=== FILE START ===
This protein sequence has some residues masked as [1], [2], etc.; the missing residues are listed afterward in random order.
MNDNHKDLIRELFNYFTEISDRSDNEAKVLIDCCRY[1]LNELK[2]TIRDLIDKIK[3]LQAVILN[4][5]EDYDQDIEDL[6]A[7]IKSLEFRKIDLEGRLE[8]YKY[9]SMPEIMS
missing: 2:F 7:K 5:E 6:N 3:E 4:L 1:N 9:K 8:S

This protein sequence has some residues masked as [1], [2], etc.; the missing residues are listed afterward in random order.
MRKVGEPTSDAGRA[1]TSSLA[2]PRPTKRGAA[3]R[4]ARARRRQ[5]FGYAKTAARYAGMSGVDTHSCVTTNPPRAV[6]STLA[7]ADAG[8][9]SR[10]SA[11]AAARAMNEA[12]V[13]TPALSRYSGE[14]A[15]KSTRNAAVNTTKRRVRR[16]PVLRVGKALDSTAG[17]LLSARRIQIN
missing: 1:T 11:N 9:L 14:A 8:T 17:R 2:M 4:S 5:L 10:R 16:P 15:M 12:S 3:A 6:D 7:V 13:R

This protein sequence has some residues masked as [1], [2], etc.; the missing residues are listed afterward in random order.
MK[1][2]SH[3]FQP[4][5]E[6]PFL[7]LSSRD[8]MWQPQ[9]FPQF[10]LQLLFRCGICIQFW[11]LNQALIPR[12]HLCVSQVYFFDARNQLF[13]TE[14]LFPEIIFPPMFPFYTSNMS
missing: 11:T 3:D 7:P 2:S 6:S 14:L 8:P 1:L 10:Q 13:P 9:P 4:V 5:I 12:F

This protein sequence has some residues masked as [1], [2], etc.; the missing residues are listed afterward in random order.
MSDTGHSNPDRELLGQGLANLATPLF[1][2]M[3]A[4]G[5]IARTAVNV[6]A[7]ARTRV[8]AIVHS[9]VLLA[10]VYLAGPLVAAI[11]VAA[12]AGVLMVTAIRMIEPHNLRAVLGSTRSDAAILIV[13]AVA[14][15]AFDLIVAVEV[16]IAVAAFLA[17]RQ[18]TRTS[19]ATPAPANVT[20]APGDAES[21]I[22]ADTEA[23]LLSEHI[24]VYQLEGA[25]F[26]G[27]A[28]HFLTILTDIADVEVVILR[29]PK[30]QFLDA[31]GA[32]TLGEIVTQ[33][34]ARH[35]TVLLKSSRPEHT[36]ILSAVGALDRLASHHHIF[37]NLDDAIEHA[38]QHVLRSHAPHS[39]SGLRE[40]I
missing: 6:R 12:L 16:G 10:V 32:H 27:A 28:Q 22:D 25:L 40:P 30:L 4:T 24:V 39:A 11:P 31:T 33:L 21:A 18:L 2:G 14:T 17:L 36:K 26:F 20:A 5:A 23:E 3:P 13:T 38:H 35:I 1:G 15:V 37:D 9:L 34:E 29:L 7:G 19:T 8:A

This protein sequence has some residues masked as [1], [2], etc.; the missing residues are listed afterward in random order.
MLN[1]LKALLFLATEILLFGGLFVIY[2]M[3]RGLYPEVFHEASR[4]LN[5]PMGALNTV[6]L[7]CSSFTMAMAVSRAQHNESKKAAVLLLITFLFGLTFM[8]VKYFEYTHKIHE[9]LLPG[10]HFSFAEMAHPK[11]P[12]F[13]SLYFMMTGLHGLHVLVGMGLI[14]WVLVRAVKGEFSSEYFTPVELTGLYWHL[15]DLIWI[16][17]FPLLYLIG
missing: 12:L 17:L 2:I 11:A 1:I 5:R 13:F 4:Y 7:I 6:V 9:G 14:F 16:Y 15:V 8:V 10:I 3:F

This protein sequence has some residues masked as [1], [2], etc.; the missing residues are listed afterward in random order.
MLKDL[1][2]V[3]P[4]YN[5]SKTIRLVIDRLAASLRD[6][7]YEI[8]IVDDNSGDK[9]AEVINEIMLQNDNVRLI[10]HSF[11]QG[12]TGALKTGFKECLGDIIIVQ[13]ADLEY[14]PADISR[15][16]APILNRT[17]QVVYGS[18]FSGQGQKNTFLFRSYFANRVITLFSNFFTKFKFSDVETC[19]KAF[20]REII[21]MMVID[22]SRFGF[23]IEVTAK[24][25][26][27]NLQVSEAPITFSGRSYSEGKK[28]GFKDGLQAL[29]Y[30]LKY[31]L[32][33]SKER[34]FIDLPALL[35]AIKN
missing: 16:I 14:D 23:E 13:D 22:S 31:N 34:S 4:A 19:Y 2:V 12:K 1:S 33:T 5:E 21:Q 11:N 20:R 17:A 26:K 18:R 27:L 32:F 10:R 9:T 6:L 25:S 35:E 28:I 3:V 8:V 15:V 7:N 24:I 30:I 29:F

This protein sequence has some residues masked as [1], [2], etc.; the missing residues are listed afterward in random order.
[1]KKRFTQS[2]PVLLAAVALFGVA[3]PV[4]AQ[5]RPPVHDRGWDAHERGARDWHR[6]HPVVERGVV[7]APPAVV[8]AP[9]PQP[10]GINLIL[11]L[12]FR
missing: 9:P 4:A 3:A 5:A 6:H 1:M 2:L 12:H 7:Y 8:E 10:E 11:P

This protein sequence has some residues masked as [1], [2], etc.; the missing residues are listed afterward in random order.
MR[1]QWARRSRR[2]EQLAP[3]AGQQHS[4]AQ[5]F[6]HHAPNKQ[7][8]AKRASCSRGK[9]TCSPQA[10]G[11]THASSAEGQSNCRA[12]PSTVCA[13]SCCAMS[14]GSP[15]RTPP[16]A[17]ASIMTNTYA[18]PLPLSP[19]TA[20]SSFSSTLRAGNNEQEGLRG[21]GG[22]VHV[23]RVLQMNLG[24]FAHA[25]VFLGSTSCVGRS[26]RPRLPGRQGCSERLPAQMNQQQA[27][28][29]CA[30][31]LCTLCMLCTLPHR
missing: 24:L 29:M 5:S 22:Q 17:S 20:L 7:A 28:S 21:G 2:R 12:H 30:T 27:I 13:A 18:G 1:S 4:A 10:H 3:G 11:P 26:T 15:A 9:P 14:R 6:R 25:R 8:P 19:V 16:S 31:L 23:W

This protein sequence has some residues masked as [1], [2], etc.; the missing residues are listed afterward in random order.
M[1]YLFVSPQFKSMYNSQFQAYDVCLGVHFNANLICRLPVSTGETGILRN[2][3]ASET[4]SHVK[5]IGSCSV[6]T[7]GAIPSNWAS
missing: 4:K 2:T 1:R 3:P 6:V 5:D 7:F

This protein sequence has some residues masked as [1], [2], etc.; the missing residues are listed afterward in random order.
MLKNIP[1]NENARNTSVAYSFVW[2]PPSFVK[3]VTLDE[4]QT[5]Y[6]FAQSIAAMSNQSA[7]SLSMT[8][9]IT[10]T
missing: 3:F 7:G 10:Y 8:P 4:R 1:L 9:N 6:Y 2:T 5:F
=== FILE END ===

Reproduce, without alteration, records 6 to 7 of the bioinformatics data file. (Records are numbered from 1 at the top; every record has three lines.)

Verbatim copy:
This protein sequence has some residues masked as [1], [2], etc.; the missing residues are listed afterward in random order.
MLKDL[1][2]V[3]P[4]YN[5]SKTIRLVIDRLAASLRD[6][7]YEI[8]IVDDNSGDK[9]AEVINEIMLQNDNVRLI[10]HSF[11]QG[12]TGALKTGFKECLGDIIIVQ[13]ADLEY[14]PADISR[15][16]APILNRT[17]QVVYGS[18]FSGQGQKNTFLFRSYFANRVITLFSNFFTKFKFSDVETC[19]KAF[20]REII[21]MMVID[22]SRFGF[23]IEVTAK[24][25][26][27]NLQVSEAPITFSGRSYSEGKK[28]GFKDGLQAL[29]Y[30]LKY[31]L[32][33]SKER[34]FIDLPALL[35]AIKN
missing: 16:I 14:D 23:E 13:D 22:S 31:N 34:S 4:A 19:Y 2:V 12:K 1:S 33:T 5:E 21:Q 11:N 20:R 17:A 26:K 18:R 27:L 32:F 10:R 9:T 6:L 25:S 35:E 28:I 3:V 8:V 15:V 7:N 24:I 30:I 29:F

This protein sequence has some residues masked as [1], [2], etc.; the missing residues are listed afterward in random order.
[1]KKRFTQS[2]PVLLAAVALFGVA[3]PV[4]AQ[5]RPPVHDRGWDAHERGARDWHR[6]HPVVERGVV[7]APPAVV[8]AP[9]PQP[10]GINLIL[11]L[12]FR
missing: 9:P 4:A 3:A 5:A 6:H 1:M 2:L 12:H 7:Y 8:E 10:E 11:P